The Same or Different?
Content marketing and native advertising might seem like the same two concepts, but there are important differences to both strategies that are essential to building a strong brand online. Both of these strategies have their own strengths and weaknesses, and understanding what makes each different will ensure that your business can take advantage of either approach.
What is Content Marketing?
Content marketing is a popular term that might be more familiar to most business owners. Content marketing is a marketing strategy that’s based on consistently creating and distributing relevant, influential, and eye catching content.
Okay, but what is content? Well, content marketing can incorporate blog posts, videos, entertainment, e-books, and webinars. Each of these mediums utilize different delivery systems in an effort to reach out to a target audience with the shared goal of created trust, credibility, and boosted sales.
There’s a reason they say “content is king,” and it’s because nothing in the digital space does as great a job of raising a business’s voice.
To distribute all of this content, content marketing relies on owned media. Owned media are personally owned places to share content: websites and blogs. Using privately owned spaces, like websites and blogs, allow business to create an active, personable attitude.
What is Native Advertising?
Wikipedia describes native advertising as a type of advertising that matches the form and function of the platform upon which it appears. This can be either an article or a video, produced by an advertiser with the intent of promoting a product or business. Native refers to the coherence with the other media that appear on the particular platform.
Native advertising is based on paying for other outlet’s media space. It may sound like traditional advertising formats like banner ads, but the big difference here is that native advertisements should blend right in with the rest of the content on the website. A famous example is an article published by the New York Times about women in prison that was in fact promoting Netflix’s Orange is the New Black.
The Pros of Content Marketing
Content marketing isn’t plain advertisement. Advertisements have become harder and harder to push in the digital world with the rise of ad blocker, but because content marketing is just that, content, it isn’t going to get blocked. In fact it will help your business get discovered.
Content marketing and great SEO go hand in hand. Adding new content to your website on a regular basis shows search engines that your website is active and worth clicking on. The longer people are on your site, the more Google will recommend you to other users, and there’s no better way to capture attention than with strong content.(read about dwell time here)
Content marketing helps build your business’s culture. A consistent blog with insightful articles will show customers that the business is lively, that they’re passionate, and that they’re engaged. Content marketing allows customers to engage with your business without being in person. Your business becomes tangible, not just another result on Google.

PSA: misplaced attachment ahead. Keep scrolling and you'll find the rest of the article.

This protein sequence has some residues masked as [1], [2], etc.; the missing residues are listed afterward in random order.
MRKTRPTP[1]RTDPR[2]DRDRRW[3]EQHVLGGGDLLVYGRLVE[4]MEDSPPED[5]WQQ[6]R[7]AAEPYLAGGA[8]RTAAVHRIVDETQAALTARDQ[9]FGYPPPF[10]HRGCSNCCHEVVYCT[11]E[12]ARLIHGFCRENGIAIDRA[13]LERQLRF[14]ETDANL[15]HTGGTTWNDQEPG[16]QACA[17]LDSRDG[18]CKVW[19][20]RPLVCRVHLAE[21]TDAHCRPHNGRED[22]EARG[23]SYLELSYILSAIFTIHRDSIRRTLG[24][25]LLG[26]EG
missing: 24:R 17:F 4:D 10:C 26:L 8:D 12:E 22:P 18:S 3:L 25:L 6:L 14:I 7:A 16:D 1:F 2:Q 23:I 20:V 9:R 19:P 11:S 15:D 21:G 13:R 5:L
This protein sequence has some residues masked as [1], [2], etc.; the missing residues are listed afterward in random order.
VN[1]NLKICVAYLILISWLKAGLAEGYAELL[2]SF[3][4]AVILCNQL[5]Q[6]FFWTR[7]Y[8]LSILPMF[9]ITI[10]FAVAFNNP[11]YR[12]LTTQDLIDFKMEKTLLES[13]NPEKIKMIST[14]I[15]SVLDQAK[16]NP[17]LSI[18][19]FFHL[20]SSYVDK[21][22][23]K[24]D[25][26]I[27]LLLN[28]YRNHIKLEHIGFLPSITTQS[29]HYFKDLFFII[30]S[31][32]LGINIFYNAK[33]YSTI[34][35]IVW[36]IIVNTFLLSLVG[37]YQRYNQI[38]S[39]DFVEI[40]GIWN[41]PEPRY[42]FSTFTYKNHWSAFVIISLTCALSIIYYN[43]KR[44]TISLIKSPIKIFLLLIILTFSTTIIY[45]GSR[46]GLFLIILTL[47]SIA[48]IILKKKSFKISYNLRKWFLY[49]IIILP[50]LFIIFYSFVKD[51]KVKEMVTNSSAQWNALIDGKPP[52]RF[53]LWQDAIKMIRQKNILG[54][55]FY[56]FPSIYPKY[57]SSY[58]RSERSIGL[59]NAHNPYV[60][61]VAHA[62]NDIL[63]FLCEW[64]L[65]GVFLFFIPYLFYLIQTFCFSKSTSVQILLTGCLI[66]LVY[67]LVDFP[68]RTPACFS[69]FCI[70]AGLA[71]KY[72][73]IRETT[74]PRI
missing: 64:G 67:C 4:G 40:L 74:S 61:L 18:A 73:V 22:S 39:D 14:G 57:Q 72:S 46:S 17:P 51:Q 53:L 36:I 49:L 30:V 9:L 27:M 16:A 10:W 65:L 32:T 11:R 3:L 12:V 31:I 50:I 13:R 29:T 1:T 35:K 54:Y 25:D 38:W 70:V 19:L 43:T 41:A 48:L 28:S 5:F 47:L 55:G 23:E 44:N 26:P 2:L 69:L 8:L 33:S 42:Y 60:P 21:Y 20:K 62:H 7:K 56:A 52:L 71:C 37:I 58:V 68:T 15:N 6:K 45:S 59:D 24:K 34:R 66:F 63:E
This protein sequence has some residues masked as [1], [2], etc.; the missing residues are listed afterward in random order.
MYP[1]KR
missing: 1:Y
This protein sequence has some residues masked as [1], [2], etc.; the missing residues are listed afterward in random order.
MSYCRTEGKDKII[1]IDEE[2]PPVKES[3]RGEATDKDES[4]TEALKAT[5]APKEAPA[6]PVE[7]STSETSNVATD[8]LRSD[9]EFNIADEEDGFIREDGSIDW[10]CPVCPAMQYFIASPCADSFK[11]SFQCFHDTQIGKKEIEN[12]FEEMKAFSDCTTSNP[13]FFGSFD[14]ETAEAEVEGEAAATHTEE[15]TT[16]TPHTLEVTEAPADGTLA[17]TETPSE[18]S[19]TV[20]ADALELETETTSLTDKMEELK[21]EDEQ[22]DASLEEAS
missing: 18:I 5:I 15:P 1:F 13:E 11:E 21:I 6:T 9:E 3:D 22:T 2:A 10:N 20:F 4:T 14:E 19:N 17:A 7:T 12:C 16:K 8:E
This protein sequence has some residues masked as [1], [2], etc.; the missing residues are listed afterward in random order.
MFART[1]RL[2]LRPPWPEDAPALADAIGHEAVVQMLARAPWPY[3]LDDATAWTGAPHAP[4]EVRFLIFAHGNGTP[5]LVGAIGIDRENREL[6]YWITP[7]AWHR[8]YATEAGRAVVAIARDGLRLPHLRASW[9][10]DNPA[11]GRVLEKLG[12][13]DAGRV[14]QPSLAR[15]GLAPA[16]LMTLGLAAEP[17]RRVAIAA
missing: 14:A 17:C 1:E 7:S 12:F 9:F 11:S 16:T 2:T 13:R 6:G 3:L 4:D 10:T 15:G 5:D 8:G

Proof that you’re the experts. Just opening and running a business isn’t enough anymore, consumers want to hear from the businesses around them, and content shows them that your business is one to trust. For example, a blog post about how your service genuinely changed someone’s life with details and follow ups is better than a post saying you can change lives.
The Pros of Native Advertising
Appear where your audience is. Native advertising puts your content exactly where it needs to be. There’s no need to try to build an audience if you can just piggyback off of a media source with a dedicated audience. Your content will be highly clickable, and blend in seamlessly with the consumer’s typical media consumption.
Native ads work. Native advertisements are effective; they attract far more attention than any traditional banner ad.
Native advertising boosts recognition and outreach. With your content appearing on popular media sites your business will greatly increase its outreach and brand appeal. It’s important to get into the minds of the consumer, and native ads are the fast track to that goal.
Native advertisements don’t feel like ads. This is so important, because the function of the native ad is the same as any typical ad, but it doesn’t appear that way to the customer. It isn’t a force fed “buy this now” approach, it’s about being relatable and fitting right in with the rest of the content.
The Cons of Content Marketing
Content marketing can seem like a lot to handle. Whether it’s the frequency of the posts or the content, this kind of marketing can seem like an intimidating endeavor. It’s a lot of work, that’s true, but it’s worth it. Content marketing makes your business stronger in so many facets, and your customers will see the effort put into your business and value it.
Content marketing is a long term process. Slow and steady wins the race. Content marketing is built around that old adage. Content marketing is a long term process by design, it takes a long time to build a brand.
The Cons of Native Advertising
Native ads can come across as forced. This is only true when the wrong content is on the wrong media website. As long as there isn’t a conflict between the two and everything feels organic, this should never be a problem.
Native advertising is expensive. The whole allure of native ads is getting your content on big name media outlets, but that comes with a big price tag.
What’s It All Mean?
Content marketing and native advertising are both important strategies for any serious business in our digital era. Understanding the differences and similarities between the two will help you understand how they can be implemented to help your business grow and standout online.